This post was updated (below) November 29, 2011.
Dallas Cowboys cheerleader Melissa Kellerman became famous on Thanksgiving when Jason Witten stumbled out of bounds and took her down. The cheerleader, who bounced right up after the “tackle,” became even more famous for being a good sport about it on Twitter, even having a bit of fun at the All-Pro tight end’s expense:
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Then her Twitter account disappeared.
CNBC sports business reporter Darren Rovell broke the news on Friday, tweeting: “Shame on the Cowboys for pulling cheerleader @MelissaRae off Twitter. Not allowing these girls to capitalize is criminal.”
Neither Kellerman nor the team have confirmed or denied Rovell’s report*, but as the NFL returned to action Sunday, it became a cause célèbre. Chris Chase’s post about the matter for Yahoo!’s Shutdown Corner blog ended up generating more than 10,000 comments.
Those were pretty much the perfect tweets: Clever, self-deprecating and a bit funny. (We’ll even ignore the winking emoticons.) Why did she have to delete her Twitter account? Do the Cowboys believe cheerleaders are only to be seen, not heard?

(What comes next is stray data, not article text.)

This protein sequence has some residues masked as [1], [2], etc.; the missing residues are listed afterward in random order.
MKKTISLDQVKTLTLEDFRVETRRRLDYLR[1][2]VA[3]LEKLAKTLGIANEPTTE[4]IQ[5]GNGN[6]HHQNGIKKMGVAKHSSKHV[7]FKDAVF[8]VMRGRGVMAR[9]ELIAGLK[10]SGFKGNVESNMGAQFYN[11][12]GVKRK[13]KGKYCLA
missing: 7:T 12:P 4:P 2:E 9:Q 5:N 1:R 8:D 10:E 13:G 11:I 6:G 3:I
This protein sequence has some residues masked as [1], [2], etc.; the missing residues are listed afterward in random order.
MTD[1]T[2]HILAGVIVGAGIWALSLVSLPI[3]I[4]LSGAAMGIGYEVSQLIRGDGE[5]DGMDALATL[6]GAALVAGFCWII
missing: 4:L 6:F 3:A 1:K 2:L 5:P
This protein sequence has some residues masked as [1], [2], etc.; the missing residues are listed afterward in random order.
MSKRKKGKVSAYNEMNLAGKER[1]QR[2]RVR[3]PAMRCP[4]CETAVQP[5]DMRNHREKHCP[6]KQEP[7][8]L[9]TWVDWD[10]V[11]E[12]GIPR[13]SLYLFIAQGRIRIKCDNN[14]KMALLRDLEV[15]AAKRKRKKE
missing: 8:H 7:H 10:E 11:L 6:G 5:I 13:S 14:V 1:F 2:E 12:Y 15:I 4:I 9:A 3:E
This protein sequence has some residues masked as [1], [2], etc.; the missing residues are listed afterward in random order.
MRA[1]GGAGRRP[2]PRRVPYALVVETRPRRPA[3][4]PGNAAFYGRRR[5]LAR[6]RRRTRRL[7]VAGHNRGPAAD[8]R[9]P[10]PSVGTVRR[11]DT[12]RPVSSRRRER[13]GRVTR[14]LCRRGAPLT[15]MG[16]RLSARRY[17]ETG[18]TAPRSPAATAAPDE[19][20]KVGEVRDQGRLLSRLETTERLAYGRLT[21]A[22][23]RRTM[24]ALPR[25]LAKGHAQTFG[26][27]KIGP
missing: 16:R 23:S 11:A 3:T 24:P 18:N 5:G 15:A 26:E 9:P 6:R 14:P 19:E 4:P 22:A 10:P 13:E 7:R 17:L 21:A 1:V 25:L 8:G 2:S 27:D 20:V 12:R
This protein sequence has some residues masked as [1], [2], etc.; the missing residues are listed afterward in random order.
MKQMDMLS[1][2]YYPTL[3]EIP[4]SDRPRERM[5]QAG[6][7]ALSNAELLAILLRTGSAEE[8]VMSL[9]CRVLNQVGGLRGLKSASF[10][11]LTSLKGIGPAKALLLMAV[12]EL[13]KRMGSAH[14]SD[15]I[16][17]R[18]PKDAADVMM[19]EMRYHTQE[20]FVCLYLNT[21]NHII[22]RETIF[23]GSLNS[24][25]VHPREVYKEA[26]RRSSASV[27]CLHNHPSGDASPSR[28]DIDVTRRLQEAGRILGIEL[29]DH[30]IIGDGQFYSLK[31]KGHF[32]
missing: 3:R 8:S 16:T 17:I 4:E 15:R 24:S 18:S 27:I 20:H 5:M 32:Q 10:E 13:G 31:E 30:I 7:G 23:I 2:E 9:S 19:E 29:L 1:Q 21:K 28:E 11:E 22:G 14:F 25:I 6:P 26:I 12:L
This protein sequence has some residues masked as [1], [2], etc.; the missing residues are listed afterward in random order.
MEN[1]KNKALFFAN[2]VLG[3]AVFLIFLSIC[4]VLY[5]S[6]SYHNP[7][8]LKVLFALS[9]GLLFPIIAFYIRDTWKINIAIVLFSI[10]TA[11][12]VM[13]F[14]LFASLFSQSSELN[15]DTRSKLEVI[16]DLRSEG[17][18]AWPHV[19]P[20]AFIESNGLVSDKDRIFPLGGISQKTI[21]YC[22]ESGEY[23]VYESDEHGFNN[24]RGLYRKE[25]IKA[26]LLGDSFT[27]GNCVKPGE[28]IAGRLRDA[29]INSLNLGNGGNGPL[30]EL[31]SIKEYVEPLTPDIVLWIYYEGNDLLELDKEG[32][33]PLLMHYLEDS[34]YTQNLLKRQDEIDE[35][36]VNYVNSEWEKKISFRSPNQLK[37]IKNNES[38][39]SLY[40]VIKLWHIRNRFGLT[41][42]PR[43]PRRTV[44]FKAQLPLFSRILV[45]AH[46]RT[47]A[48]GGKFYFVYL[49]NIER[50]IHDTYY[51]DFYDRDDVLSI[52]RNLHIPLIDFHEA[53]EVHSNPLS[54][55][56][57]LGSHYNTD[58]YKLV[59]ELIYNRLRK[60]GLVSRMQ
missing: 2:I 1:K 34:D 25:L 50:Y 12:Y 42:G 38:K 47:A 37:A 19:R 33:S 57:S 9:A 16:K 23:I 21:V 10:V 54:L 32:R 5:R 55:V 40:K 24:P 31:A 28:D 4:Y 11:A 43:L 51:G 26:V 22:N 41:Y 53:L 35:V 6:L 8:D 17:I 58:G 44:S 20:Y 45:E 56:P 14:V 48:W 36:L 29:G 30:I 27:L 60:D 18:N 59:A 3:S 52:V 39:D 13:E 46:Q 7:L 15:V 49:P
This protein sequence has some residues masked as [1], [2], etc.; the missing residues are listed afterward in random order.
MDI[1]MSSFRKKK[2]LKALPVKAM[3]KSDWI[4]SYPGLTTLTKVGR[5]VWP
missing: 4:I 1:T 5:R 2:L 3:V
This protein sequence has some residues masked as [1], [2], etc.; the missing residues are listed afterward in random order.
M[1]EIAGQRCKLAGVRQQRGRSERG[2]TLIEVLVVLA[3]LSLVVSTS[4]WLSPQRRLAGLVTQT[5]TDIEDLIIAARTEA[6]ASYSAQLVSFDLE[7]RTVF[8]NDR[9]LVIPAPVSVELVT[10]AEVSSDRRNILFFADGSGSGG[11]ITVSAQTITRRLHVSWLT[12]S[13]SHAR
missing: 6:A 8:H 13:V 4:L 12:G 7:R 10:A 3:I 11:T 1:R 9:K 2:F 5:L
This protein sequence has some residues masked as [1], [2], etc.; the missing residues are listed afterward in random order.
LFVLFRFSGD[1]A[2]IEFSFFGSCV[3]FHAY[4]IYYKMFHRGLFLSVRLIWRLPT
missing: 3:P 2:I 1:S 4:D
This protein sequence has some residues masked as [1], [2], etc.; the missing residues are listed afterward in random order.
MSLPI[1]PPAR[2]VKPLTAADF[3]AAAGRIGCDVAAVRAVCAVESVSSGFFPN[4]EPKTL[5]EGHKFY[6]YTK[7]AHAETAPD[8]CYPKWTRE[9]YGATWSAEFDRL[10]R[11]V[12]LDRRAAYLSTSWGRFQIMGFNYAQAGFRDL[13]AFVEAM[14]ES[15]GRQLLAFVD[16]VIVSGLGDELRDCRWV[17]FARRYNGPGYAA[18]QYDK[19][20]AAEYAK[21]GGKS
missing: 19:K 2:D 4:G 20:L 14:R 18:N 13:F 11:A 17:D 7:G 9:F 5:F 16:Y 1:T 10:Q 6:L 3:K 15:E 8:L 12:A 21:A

Hardly. The team allows cameras to record cheerleader auditions for a reality show on CMT. It’s alright when the team controls the message but not when a cheerleader begins to get a following and has the stage to herself? This should have been a win-win for everyone involved. Witten looked chivalrous when he helped up Kellerman, she became endearing with her laughter and positive attitude. Both the franchise and the cheerleaders looked good after this. Now, only Kellerman does.
As Dan Hanzus of NFL.com noted, this is the second game in which a Cowboys cheerleader got extra screen and tweet time. Two weeks ago cheerleader Kelsi Reich received a game ball from her boyfriend, Wichita Falls-native and Bills wide receiver David Nelson, when he caught a touchdown pass against the Cowboys (the only TD Buffalo managed in their 44-7 loss). Reich’s Twitter account remains online, albeit with protected status.
Naturally, Kellerman’s Twitter disappearance also inspired two hashtags (#freemelissa and #freemelissarae) and two Twitter fan accounts, Free Melissa and Bring Back MelissaRae, both of which are tweeting and retweeting comments and complaints about the situation. Late Sunday night, the latter account’s proprietor was imploring (presumably with tongue-in-cheek) both Barack Obama and the Occupy movement to intervene.
Below, video of the play that started everything:
*UPDATE: The Cowboys disavowed all knowledge of the incident to several media outlets on Monday, saying that it was Kellerman’s own choice to suspend the account in the wake of the attention (she’s since restored it as a protected account). “The Cowboys have never gotten involved with individual Twitter accounts or suspended one,” spokesman Rich Dalrymple told myFOXdfw.com.